Comparing window State Over Time

Javascript's window object is definitely one of those "LOL SO RANDUM XD" instances that make developing in javascript so fun. Nominally, it represents the current state of the browser window. However, it also uniquely contains all global javascript variables, objects, and functions related to the current session. Along with the document object. And speech related functionality. It's a mess. I probably designed it.

Recently I was trying to debug an extension issue with scrolling and wanted to compare the scrollY member over time. Logic would tell us this would be easy:

var old_window_state = window;
//scroll the window
console.log( "old: " + old_window_state.scrollY + ", current: " + window.scrollY );

But logic would be wrong.

In Javascript, = is overloaded. For primitives, it copies by value:

var a = 5;
var b = a;
a = 7;
//b = 5

But for objects, it copies by reference. For example:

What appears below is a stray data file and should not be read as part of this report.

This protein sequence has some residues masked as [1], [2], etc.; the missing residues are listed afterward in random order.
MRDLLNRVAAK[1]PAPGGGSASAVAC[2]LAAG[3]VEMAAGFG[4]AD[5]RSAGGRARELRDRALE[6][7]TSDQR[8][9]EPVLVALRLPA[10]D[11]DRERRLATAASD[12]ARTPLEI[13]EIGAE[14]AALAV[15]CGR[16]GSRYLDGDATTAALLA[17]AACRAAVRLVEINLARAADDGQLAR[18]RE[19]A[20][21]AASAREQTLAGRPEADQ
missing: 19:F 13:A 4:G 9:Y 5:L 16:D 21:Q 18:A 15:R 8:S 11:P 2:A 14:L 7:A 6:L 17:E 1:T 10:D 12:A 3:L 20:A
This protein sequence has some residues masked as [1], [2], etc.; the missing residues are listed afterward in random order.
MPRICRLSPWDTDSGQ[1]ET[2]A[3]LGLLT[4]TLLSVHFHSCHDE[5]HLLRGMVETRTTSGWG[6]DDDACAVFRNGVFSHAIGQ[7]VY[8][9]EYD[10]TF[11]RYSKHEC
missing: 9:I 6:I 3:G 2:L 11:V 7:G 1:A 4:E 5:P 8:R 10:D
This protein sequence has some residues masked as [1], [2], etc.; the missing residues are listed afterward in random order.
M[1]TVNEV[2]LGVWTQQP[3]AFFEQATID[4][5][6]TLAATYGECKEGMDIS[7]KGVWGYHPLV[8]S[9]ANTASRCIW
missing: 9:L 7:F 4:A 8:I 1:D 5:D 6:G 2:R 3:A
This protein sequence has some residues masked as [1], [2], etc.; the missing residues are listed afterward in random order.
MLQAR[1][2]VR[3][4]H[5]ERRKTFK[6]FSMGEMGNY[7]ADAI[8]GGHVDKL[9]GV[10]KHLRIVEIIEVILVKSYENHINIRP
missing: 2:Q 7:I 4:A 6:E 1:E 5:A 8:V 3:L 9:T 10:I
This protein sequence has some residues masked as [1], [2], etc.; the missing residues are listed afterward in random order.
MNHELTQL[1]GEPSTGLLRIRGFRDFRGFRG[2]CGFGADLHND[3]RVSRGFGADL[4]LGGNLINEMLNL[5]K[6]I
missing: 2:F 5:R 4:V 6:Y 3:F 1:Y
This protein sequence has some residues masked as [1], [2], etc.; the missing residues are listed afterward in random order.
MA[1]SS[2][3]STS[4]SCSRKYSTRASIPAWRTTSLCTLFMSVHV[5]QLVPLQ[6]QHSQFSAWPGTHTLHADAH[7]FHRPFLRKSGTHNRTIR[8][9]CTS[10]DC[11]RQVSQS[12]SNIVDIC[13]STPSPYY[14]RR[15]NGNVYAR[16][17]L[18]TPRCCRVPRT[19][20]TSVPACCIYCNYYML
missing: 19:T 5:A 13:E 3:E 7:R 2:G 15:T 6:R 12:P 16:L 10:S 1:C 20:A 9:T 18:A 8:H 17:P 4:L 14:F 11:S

var a = { 'member1' : 5 }
b = a
a.member1 = 7
//b = { 'member1' : 7 }

So cool, we are going to have to deal with that. We can either use jQuery's extend method to make a deep-copy:

var old_window_state = $.extend( true, {}, window );

or we can use the new Object.assign method in EMCA6:

var old_window_state = Object.assign( {}, window ); 

Caveat: Object.assign will not properly clone references in the object. To do that, you would need to use a recursive solution.

So let's write a small package to handle comparisons for us:

var window_states = [];

function take_snapshot( ) {
    var temp_state = Object.assign( {}, window )
    window_states.push( temp_state );
}

function compare_snapshots( ) {
    for( var item in window ) { 
        for( var i = 0; i < window_states.length; i++ ) {
            if( window_states[ i ][ item ] != window[ item ] && window_states[ i ][ item ] != undefined ) { 
                console.log( item + ", previous: " + window_states[ i ][ item ] + ", current: " + window[ item ] ); 
            } 
        }
    }
}

That took longer than it had to.